New “life” through car, plastic surgery...
    Religious crisis, philosophy. "Pain makes man think; thinking makes man wise; wisdom makes life endurable."
    Mood shifts, medicines, menopause,

Relations with Relatives

    Dealing with elderly parents as they become frail or senile
    Dealing with mental illness, depression, other conditions in adult children
    Dealing with social problems in which the son or daughter is “in denial”
        Becoming caught up as their advocate
        ... and sometimes discovering they were lying
    Dealing with their life choices that feel like disrespect for your values, abandonment
        your not respecting their values—they seem tacky
        their marrying out of their race, religion, class

Relations with New Relatives

    In-law kids, their parents
    Where do adult kids do their holidays,
     feeling neglected, included, considered, not considered
    Grandchildren, frequency of visits, feeling put upon with too much “baby sitting”
    Financial support as young adult kids go through their own life challenges
        Divorces, Addictions, etc.


    Discovering that one is addicted or habituated in this or that way, severely or mildly
        Alcohol, books, hoarding, other drugs, doctors’ visits, news, shopping,
         gambling, sex, work, any hobby, television, golf,
    Dealing with it, episodes of cleaning up, relapse, recovery again
        Joining a recovery support group, AA, etc., dropping out, dropping back in


    Coping with more or less easily fix-able conditions, increasing in frequency
        Eye disorders, glasses, surgery, hearing aids, dental problems and dentures
        Replacements of hips, knees, other organs
        Cancer screening, low grade or chronic cancer support programs (e.g., prostate)
        Cancer treatment, recovery, relapse

Dealing with medical establishment

        Unclear diagnoses, different consultations, confusing instructions
        Toxicity from side effects of medications
        Confusing options, this way or that... elective possibilities

Culture Change

    Increasing intensity and loudness of music, scene changes more rapid in movies,
      spicier foods, faster talking, more dialect in songs so they can’t be understood,
     sexuality more overt, language more laced with obscenity,
     personal ornamentation more shocking (haircuts, tattoos, pierce-ings, etc.)
    Information Glut—beyond explosion—leading to “overchoice”
    Varieties of subtle falling into burn-out
    Seductions to do, have, be “more,” and limitations of organism to do it all
    Lack of support for putting limits on efforts, for saying “enough”
    Ever-new versions of computers, new gadgets, complexities of building-up
     skills to master the latest gadgets
    Pressure to joint this or that social media networks
    Falling behind as to which celebrity is popular with the younger crowd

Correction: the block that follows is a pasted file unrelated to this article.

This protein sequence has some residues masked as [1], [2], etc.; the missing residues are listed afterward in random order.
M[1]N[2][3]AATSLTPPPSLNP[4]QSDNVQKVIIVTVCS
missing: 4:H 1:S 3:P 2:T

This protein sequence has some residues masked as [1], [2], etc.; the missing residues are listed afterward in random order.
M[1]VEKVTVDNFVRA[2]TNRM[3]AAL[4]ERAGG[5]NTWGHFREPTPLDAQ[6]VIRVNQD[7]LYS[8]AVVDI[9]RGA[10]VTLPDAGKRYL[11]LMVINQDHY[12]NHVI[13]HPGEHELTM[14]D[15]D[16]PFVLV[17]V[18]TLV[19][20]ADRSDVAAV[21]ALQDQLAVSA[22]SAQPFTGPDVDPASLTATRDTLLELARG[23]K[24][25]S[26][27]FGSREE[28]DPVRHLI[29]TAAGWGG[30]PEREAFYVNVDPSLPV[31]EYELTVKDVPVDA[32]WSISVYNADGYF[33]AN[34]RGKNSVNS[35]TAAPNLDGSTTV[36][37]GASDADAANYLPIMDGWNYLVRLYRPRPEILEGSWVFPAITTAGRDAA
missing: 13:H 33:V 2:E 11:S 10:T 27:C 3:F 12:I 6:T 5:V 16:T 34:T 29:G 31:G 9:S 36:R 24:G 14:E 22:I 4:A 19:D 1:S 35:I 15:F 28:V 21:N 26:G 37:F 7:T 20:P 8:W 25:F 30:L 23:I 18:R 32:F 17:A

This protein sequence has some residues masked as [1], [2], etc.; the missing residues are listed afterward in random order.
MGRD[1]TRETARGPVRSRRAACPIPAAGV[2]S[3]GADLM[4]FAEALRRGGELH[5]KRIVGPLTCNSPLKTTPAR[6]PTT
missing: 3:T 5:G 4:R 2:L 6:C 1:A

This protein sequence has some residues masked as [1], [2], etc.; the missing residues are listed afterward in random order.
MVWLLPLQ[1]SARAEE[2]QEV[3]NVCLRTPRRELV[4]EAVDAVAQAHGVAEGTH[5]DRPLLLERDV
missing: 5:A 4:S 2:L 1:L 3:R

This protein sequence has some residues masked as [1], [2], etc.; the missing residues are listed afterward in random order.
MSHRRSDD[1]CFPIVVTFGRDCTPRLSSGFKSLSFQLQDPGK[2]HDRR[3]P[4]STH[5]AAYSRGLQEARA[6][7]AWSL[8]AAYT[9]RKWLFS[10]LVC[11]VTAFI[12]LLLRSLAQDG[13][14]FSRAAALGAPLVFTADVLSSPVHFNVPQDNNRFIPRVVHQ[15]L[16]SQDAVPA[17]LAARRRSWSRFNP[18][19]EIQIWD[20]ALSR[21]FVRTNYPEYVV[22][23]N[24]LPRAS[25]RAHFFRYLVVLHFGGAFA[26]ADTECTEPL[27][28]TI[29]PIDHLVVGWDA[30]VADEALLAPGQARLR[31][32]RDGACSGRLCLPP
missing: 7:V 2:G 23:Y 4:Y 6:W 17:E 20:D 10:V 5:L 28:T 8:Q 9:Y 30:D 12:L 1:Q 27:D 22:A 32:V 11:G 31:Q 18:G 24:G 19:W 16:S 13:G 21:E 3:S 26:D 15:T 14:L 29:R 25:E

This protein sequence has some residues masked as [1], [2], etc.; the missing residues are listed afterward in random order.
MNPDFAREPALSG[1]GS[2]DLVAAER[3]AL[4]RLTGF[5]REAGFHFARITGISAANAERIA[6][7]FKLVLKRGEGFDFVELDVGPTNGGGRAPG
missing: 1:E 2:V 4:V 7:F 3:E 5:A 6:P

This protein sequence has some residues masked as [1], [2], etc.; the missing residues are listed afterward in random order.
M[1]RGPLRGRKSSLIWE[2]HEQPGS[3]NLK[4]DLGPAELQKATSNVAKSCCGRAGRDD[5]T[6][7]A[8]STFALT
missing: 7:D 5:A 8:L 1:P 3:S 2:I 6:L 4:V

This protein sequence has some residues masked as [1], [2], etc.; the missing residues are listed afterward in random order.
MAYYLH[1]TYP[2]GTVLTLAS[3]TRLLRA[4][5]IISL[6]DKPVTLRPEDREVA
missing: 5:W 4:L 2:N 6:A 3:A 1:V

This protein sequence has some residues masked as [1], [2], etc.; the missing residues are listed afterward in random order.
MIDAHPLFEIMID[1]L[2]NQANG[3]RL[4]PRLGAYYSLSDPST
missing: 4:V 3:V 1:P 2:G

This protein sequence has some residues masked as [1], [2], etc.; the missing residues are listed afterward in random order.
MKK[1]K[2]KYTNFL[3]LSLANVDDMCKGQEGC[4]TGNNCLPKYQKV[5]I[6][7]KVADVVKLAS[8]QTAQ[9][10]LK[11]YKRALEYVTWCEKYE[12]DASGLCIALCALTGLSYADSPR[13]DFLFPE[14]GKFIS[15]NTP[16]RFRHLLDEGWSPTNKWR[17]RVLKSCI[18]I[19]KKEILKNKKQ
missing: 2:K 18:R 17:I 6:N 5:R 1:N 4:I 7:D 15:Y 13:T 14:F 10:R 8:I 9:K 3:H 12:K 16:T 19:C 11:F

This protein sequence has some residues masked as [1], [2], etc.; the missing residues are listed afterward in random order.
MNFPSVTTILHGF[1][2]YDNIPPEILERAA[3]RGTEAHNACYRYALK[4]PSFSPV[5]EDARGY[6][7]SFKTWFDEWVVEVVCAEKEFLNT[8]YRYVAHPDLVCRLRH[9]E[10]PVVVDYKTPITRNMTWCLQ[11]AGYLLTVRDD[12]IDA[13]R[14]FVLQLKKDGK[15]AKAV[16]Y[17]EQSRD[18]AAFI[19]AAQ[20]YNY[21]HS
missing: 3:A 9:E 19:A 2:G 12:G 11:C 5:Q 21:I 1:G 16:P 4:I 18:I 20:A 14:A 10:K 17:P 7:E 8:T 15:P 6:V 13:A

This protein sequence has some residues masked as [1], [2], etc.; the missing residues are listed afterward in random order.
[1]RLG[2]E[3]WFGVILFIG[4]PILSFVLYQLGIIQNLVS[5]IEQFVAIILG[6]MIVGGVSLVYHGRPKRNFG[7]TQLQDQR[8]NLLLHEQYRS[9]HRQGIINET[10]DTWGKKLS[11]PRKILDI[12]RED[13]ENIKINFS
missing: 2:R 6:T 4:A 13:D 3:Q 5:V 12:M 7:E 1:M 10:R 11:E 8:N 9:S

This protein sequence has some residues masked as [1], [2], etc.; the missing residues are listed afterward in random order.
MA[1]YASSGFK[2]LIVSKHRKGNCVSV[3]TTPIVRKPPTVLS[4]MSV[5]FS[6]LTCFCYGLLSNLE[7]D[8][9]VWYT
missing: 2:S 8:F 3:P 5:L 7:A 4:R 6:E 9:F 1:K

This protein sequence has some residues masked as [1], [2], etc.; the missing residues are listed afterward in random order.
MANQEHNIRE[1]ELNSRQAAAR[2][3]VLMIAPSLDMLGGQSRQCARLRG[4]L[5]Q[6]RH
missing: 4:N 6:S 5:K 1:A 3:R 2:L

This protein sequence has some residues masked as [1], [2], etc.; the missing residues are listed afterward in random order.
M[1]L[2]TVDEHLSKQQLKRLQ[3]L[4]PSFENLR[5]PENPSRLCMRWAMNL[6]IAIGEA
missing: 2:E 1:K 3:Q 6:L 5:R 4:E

Retirement, role-meaning, welcome or resisted, what else to do?
    Feelings of status loss, stereotypes about ageing
    Sexual or romantic desireability, attractiveness issues
         Erectile dysfunction, sexual activity changes
    Philosophy of life, reflections, sense of humor, temptation to get grumpy

Dealing with Death

    Of elderly parents, some peers and relatives
    Of kids or grandkids
    Thinking about one’s own mortality, making arrangements or falling into denial

... and so forth.


     Some disillusionments are neither always unpleasant or a bad thing—some illusions that are let go of may not be that useful. Some of these involve unrealistic standards or the hope that if only I would ... then everything would be better----what I call the "Dingle-Derry Complex."

     In a world that is changing at an ever-increasing rate, "keeping up".has become impossible. It seemed quite possible in the mid-20th century, and, indeed, there was a mild moral imperative to do so. This is one of many deep changes in expectations and standards occasioned by the massive expansion of everything---information, sub-types of activities, fields of endeavor, alternatives, etc.

   Indeed, one of my coping maneuvers has blended with an interest: What is all this about? How is the world’s changing making a difference in my understanding of all this. (I see us on the cusp between the modern and postmodern era and paradigm—which means that I think we need to learn new ways to think. This gives me a sense of purpose. But I don’t suppose my life is at all typical. On the other hand, considering all the variables to be weighed, I doubt that many people have that luxury. On the other hand, they seem to find satisfaction in many activities I find boring. So I’m more sharply aware of the sheer range of interests people have.

In my role as psychiatrist (retired), though, I have done this exercise to remind myself of the sheer complexity of people’s life stories. I suspect that a good deal of what passes as anxiety and/or depression, or what sustains addictions and drug abuse, are the pressures from the issues mentioned above. In this era that tends to believe in conditions that can be treated by medication, there is a diversion of attention away from the manifold stresses of contemporary life.

I further distrust most approaches to therapy that are based on their own theories rather than taking stock of the full range of aforementioned events and the challenge of trying to maintain a sense of orientation and self-esteem in the face of our socio-cultural variables. I am inclined to encourage students to be more sharply aware of all the aforementioned pitfalls—and I suspect that this list is only a fraction of the permutations and variations of issues that come up in life. The purpose is to be suggestive rather than exhaustive, meaning that if you think of some other factors that belong on this list, feel free to email me with your suggestions and whether I can use your corrections. 

For responses, email me at adam@blatner.com